80 More Bodies Unearthed on Ugandan Cult Leader's Land

New York Times, March 28, 2000
By Henri E. Cauvin

KAMPALA, Uganda, March 27 -- Eighty more bodies were exhumed today from a mass grave discovered during the weekend on a rural plot of land once owned by a leader of a doomsday cult, which now appears to be linked to the deaths of at least 500 people.

Investigators believe the people found today, like the 159 unearthed last week from other mass graves, had been murdered, said a police spokesman, Eric Naigambi. "There is no other reason why 80 people would end up in a mass grave," Mr. Naigambi said late tonight.

The unearthing of corpses today, in the village of Rugazi, was the third such discovery since March 17, when at least 330 followers of the cult, the Movement for the Restoration of the Ten Commandments of God, died in a fire set by some of its own members in a chapel on the cult's isolated compound in Kanungu, about 200 miles southwest of here. The cult believed the end of the world was to come on Dec. 31, 1999.

Rugazi is the latest site to be searched by the police as they try to piece together what happened on March 17 and determine who was responsible. So far their searches have only added more questions to an already complicated case.

A few days after the fire, investigators pulled six bodies from a latrine on the cult's compound in Kanungu, just steps away from the charred wreckage of the chapel. The six people, who could not be identified, had been slain. Then on Friday, in Rutoma, a village about 30 miles from Kanungu, the police unearthed the bodies of 153 people buried in mass graves on a plot of land used by the cult. The people had been slashed to death or strangled during the past several weeks, the police said.

Investigators arrived in Rugazi, which is also about 30 miles from Kanungu, during the weekend, and on Sunday discovered the remains of a human being buried in a grave, the police said. Digging was halted immediately, and a team of senior investigators was summoned from here in the capital.

Led by the police department's head of criminal investigation, the team, which includes a government chemist and a government pathologist, was expected to arrive in the village late today, a police spokesman said. But the search of the site was not supposed to have resumed until this Wednesday, when the experts had arrived from the capital, Mr. Naigambi said. Inexplicably, the local officials resumed the search this afternoon and soon discovered that the lone body found on Sunday was far from the only one. A local doctor examining the bodies said at the scene that the victims appear to have been dead about a month, according to the Associated Press, which reported that some of the bodies appeared to have stab wounds while others had pieces of cloth tied around their necks.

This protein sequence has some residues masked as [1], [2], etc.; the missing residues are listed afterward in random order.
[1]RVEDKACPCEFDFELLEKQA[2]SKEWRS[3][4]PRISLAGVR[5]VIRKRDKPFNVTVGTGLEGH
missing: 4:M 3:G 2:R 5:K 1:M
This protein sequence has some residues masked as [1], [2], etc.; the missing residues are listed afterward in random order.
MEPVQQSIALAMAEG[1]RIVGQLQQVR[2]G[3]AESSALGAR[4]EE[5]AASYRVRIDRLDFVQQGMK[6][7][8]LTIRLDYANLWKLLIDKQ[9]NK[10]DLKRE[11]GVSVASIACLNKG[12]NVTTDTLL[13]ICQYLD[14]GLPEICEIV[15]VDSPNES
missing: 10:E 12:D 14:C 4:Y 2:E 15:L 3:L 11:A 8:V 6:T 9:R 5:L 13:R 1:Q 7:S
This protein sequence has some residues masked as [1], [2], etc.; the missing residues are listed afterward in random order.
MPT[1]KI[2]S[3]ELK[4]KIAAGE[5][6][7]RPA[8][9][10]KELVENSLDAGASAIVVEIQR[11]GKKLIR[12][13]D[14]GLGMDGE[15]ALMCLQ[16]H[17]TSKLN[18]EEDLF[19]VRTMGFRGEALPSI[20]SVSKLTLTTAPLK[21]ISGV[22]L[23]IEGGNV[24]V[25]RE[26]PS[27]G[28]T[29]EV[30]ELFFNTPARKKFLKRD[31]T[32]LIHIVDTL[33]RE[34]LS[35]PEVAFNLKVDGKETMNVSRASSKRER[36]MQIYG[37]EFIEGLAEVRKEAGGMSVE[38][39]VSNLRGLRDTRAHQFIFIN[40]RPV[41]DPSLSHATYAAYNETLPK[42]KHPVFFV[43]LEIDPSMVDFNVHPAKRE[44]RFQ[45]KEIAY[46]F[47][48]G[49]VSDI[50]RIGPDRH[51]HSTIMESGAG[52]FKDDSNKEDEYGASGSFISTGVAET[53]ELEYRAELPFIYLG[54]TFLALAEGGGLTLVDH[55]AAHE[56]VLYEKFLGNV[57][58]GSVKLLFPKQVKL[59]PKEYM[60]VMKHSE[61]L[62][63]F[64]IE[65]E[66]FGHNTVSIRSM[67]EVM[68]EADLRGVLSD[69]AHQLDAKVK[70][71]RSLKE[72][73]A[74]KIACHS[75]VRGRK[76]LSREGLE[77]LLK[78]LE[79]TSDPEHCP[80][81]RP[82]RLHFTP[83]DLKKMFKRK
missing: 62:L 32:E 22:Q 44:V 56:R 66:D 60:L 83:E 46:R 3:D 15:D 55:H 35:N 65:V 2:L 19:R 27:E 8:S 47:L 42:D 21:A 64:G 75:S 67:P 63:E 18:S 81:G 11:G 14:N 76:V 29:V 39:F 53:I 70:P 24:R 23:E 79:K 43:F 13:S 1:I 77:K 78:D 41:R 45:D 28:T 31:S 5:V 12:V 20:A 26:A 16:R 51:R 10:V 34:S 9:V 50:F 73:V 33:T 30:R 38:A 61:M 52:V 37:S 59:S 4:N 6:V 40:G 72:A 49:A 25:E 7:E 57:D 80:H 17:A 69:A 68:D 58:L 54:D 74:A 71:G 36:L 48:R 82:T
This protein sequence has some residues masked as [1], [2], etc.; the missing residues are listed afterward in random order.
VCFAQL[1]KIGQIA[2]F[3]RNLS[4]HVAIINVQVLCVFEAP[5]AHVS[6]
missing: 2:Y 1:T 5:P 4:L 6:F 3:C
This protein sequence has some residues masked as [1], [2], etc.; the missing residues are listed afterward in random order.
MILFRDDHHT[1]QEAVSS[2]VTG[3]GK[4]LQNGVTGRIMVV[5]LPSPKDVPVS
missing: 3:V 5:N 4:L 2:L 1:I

Why the digging began before the team from the capital arrived and why the bodies were re-buried before being examined by that team are just the latest questions in what has been a troubled investigation.

Apparently overwhelmed by the number of bodies, the authorities here have conducted only cursory autopsies before reburying the dead in mass graves, leaving many important questions unanswered.

The order to halt digging and wait for the experts to arrive was supposed to have been a step toward straightening out the investigation. "We don't know what happened," Mr. Naigambi, the police spokesman, said when asked why the search had proceeded today.

The property was owned until recently by Dominic Kataribaabo, a disgraced former priest who was one of the cult's leaders and who is believed to have perished in the fire at Kanungu, another police spokesman, Assuman Mugenyi, said. The house was apparently used by the cult for meetings until about a month ago, when Mr. Kataribaabo sold it to his brother, Mr. Mugenyi said. The timing of the sale, only weeks before the deadly inferno at Kanungu, is another piece of circumstantial evidence suggesting that many of the cult's followers knew something momentous was about to happen. Only hours before the fire in Kanungu, cult members set fire to all five buildings in the compound in Rutoma before leaving for Kanungu, the police said.

The cult's two most prominent leaders, Joseph Kibwetere and Credonia Mwerinde, are among the prime suspects in the killings, the police said. No one knows whether either of them is alive, but the police here are operating on the assumption, for now, that they are alive and are on the run.

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